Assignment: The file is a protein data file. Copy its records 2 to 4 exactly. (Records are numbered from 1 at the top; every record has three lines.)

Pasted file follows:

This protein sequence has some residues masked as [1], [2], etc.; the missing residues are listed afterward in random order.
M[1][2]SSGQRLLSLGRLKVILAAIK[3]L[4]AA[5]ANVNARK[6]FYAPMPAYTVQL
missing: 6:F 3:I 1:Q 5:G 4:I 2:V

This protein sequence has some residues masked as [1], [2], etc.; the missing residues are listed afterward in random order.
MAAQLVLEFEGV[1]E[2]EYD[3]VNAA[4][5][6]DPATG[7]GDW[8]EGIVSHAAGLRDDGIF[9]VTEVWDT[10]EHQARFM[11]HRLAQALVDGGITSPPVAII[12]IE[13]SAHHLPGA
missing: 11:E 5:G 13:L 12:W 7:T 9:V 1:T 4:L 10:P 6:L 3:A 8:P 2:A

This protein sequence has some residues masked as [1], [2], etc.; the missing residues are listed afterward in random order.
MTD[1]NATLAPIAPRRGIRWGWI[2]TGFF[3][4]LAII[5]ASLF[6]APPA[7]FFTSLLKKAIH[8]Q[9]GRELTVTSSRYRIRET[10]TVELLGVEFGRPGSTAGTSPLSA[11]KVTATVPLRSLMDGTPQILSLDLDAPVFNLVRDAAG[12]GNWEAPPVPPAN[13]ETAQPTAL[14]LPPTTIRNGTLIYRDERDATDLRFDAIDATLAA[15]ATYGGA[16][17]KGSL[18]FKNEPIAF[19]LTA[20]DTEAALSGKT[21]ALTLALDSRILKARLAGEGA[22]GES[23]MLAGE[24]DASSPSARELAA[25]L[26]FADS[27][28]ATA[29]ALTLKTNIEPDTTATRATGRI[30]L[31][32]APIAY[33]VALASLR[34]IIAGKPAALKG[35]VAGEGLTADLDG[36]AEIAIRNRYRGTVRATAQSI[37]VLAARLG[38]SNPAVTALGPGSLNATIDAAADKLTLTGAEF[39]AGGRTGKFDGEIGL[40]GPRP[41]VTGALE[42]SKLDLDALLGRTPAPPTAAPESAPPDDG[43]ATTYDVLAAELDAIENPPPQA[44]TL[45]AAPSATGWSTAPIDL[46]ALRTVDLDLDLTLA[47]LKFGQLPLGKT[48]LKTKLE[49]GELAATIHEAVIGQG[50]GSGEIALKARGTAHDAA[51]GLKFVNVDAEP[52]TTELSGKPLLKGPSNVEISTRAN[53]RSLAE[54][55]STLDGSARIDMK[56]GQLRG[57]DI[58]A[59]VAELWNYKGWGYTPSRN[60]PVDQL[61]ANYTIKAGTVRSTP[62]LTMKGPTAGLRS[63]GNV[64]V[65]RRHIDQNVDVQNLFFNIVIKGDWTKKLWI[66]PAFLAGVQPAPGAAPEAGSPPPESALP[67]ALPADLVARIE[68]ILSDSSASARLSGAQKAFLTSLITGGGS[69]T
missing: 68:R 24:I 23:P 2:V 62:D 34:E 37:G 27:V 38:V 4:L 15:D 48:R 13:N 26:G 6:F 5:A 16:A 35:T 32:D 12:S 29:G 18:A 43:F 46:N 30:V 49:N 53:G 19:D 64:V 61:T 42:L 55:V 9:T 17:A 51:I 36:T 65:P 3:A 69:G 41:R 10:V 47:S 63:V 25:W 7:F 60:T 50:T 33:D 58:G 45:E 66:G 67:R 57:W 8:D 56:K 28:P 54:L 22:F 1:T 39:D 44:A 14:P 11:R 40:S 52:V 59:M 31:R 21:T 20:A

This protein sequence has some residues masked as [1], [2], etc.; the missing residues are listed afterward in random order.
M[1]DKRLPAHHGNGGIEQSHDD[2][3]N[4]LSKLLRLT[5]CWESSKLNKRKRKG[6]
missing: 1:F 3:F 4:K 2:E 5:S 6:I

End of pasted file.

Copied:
This protein sequence has some residues masked as [1], [2], etc.; the missing residues are listed afterward in random order.
MAAQLVLEFEGV[1]E[2]EYD[3]VNAA[4][5][6]DPATG[7]GDW[8]EGIVSHAAGLRDDGIF[9]VTEVWDT[10]EHQARFM[11]HRLAQALVDGGITSPPVAII[12]IE[13]SAHHLPGA
missing: 11:E 5:G 13:L 12:W 7:T 9:V 1:T 4:L 10:P 6:L 3:A 8:P 2:A

This protein sequence has some residues masked as [1], [2], etc.; the missing residues are listed afterward in random order.
MTD[1]NATLAPIAPRRGIRWGWI[2]TGFF[3][4]LAII[5]ASLF[6]APPA[7]FFTSLLKKAIH[8]Q[9]GRELTVTSSRYRIRET[10]TVELLGVEFGRPGSTAGTSPLSA[11]KVTATVPLRSLMDGTPQILSLDLDAPVFNLVRDAAG[12]GNWEAPPVPPAN[13]ETAQPTAL[14]LPPTTIRNGTLIYRDERDATDLRFDAIDATLAA[15]ATYGGA[16][17]KGSL[18]FKNEPIAF[19]LTA[20]DTEAALSGKT[21]ALTLALDSRILKARLAGEGA[22]GES[23]MLAGE[24]DASSPSARELAA[25]L[26]FADS[27][28]ATA[29]ALTLKTNIEPDTTATRATGRI[30]L[31][32]APIAY[33]VALASLR[34]IIAGKPAALKG[35]VAGEGLTADLDG[36]AEIAIRNRYRGTVRATAQSI[37]VLAARLG[38]SNPAVTALGPGSLNATIDAAADKLTLTGAEF[39]AGGRTGKFDGEIGL[40]GPRP[41]VTGALE[42]SKLDLDALLGRTPAPPTAAPESAPPDDG[43]ATTYDVLAAELDAIENPPPQA[44]TL[45]AAPSATGWSTAPIDL[46]ALRTVDLDLDLTLA[47]LKFGQLPLGKT[48]LKTKLE[49]GELAATIHEAVIGQG[50]GSGEIALKARGTAHDAA[51]GLKFVNVDAEP[52]TTELSGKPLLKGPSNVEISTRAN[53]RSLAE[54][55]STLDGSARIDMK[56]GQLRG[57]DI[58]A[59]VAELWNYKGWGYTPSRN[60]PVDQL[61]ANYTIKAGTVRSTP[62]LTMKGPTAGLRS[63]GNV[64]V[65]RRHIDQNVDVQNLFFNIVIKGDWTKKLWI[66]PAFLAGVQPAPGAAPEAGSPPPESALP[67]ALPADLVARIE[68]ILSDSSASARLSGAQKAFLTSLITGGGS[69]T
missing: 68:R 24:I 23:P 2:V 62:D 34:E 37:G 27:V 38:V 4:L 15:D 48:R 13:N 26:G 6:F 5:A 16:A 35:T 32:D 12:S 29:G 18:A 43:F 46:N 30:V 49:N 53:G 19:D 64:V 61:T 42:L 55:V 9:T 17:A 51:I 36:T 65:P 3:A 69:G 41:R 10:V 47:S 63:V 25:W 7:F 60:T 50:T 33:D 58:G 45:E 66:G 67:R 57:W 8:D 56:K 28:P 54:L 22:F 1:T 39:D 44:A 14:P 11:R 40:S 52:V 59:M 31:R 21:T 20:A

This protein sequence has some residues masked as [1], [2], etc.; the missing residues are listed afterward in random order.
M[1]DKRLPAHHGNGGIEQSHDD[2][3]N[4]LSKLLRLT[5]CWESSKLNKRKRKG[6]
missing: 1:F 3:F 4:K 2:E 5:S 6:I